By the end of this section, you will be able to:
- Explain the human body’s consumption of energy when at rest versus when engaged in activities that do useful work.
- Calculate the conversion of chemical energy in food into useful work.
Energy Conversion in Humans
Our own bodies, like all living organisms, are energy conversion machines. Conservation of energy implies that the chemical energy stored in food is converted into work, thermal energy, and/or stored as chemical energy in fatty tissue. (See Figure 7.25.) The fraction going into each form depends both on how much we eat and on our level of physical activity. If we eat more than is needed to do work and stay warm, the remainder goes into body fat.
Power Consumed at Rest
The rate at which the body uses food energy to sustain life and to do different activities is called the metabolic rate. The total energy conversion rate of a person at rest is called the basal metabolic rate (BMR) and is divided among various systems in the body, as shown in Table 7.4. The largest fraction goes to the liver and spleen, with the brain coming next. Of course, during vigorous exercise, the energy consumption of the skeletal muscles and heart increase markedly. About 75% of the calories burned in a day go into these basic functions. The BMR is a function of age, gender, total body weight, and amount of muscle mass (which burns more calories than body fat). Athletes have a greater BMR due to this last factor.
|Organ||Power consumed at rest (W)||Oxygen consumption (mL/min)||Percent of BMR|
|Liver & spleen||23||67||27|
|Totals||85 W||250 mL/min||100%|
Energy consumption is directly proportional to oxygen consumption because the digestive process is basically one of oxidizing food. We can measure the energy people use during various activities by measuring their oxygen use. (See Figure 7.26.) Approximately 20 kJ of energy are produced for each liter of oxygen consumed, independent of the type of food. Table 7.5 shows energy and oxygen consumption rates (power expended) for a variety of activities.
Power of Doing Useful Work
Work done by a person is sometimes called useful work, which is work done on the outside world, such as lifting weights. Useful work requires a force exerted through a distance on the outside world, and so it excludes internal work, such as that done by the heart when pumping blood. Useful work does include that done in climbing stairs or accelerating to a full run, because these are accomplished by exerting forces on the outside world. Forces exerted by the body are nonconservative, so that they can change the mechanical energy () of the system worked upon, and this is often the goal. A baseball player throwing a ball, for example, increases both the ball’s kinetic and potential energy.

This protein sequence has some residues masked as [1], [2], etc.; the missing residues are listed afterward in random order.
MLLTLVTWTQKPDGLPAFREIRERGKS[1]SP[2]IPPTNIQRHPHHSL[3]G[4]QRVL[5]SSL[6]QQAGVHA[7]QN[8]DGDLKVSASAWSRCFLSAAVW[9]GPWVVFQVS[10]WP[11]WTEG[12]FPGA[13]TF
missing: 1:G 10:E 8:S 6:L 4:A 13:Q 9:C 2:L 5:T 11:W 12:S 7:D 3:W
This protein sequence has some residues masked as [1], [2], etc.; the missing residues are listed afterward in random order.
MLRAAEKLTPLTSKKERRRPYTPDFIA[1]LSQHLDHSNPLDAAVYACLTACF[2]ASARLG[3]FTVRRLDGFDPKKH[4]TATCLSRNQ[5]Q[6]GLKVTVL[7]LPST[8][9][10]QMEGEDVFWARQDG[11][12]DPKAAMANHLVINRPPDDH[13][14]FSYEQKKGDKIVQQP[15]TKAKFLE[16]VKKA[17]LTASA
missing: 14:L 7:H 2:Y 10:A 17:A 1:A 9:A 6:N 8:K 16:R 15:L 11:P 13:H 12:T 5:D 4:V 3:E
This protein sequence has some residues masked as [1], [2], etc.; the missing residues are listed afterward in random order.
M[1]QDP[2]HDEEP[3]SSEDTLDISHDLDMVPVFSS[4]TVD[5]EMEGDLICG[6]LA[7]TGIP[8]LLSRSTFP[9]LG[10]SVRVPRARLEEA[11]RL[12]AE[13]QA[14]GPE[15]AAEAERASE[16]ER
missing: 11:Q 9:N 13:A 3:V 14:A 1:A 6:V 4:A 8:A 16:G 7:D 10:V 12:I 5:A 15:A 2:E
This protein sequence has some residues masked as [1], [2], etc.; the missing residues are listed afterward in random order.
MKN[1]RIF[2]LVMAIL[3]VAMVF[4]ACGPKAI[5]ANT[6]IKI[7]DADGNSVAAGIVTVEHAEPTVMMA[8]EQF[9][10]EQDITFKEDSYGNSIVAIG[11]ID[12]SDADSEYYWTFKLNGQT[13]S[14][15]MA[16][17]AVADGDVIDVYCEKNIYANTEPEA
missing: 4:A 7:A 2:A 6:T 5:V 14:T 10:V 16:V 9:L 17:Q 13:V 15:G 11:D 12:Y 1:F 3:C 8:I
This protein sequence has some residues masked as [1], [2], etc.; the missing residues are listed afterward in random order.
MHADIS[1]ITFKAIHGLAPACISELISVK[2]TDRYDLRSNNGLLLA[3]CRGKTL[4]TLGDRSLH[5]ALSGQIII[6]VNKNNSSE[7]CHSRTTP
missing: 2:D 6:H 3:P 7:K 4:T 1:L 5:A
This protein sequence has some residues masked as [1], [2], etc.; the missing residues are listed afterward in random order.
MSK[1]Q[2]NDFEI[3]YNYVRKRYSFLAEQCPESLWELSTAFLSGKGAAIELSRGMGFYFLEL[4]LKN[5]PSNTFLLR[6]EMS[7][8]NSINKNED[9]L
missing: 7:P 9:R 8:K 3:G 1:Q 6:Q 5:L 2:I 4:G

If a person needs more energy than they consume, such as when doing vigorous work, the body must draw upon the chemical energy stored in fat. So exercise can be helpful in losing fat. However, the amount of exercise needed to produce a loss in fat, or to burn off extra calories consumed that day, can be large, as Example 7.13 illustrates.
If a person who normally requires an average of 12,000 kJ (3000 kcal) of food energy per day consumes 13,000 kJ per day, he will steadily gain weight. How much bicycling per day is required to work off this extra 1000 kJ?
Table 7.5 states that 400 W are used when cycling at a moderate speed. The time required to work off 1000 kJ at this rate is then
If this person uses more energy than he or she consumes, the person’s body will obtain the needed energy by metabolizing body fat. If the person uses 13,000 kJ but consumes only 12,000 kJ, then the amount of fat loss will be
assuming the energy content of fat to be 39 kJ/g.
|Activity||Energy consumption in watts||Oxygen consumption in liters O2/min|
|Sitting at rest||120||0.34|
|Sitting in class||210||0.60|
|Walking (5 km/h)||280||0.80|
|Cycling (13–18 km/h)||400||1.14|
|Ice skating (14.5 km/h)||545||1.56|
|Climbing stairs (116/min)||685||1.96|
|Cycling (21 km/h)||700||2.00|
|Cycling, professional racer||1855||5.30|
All bodily functions, from thinking to lifting weights, require energy. (See Figure 7.27.) The many small muscle actions accompanying all quiet activity, from sleeping to head scratching, ultimately become thermal energy, as do less visible muscle actions by the heart, lungs, and digestive tract. Shivering, in fact, is an involuntary response to low body temperature that pits muscles against one another to produce thermal energy in the body (and do no work). The kidneys and liver consume a surprising amount of energy, but the biggest surprise of all it that a full 25% of all energy consumed by the body is used to maintain electrical potentials in all living cells. (Nerve cells use this electrical potential in nerve impulses.) This bioelectrical energy ultimately becomes mostly thermal energy, but some is utilized to power chemical processes such as in the kidneys and liver, and in fat production.
- 2 for an average 76-kg male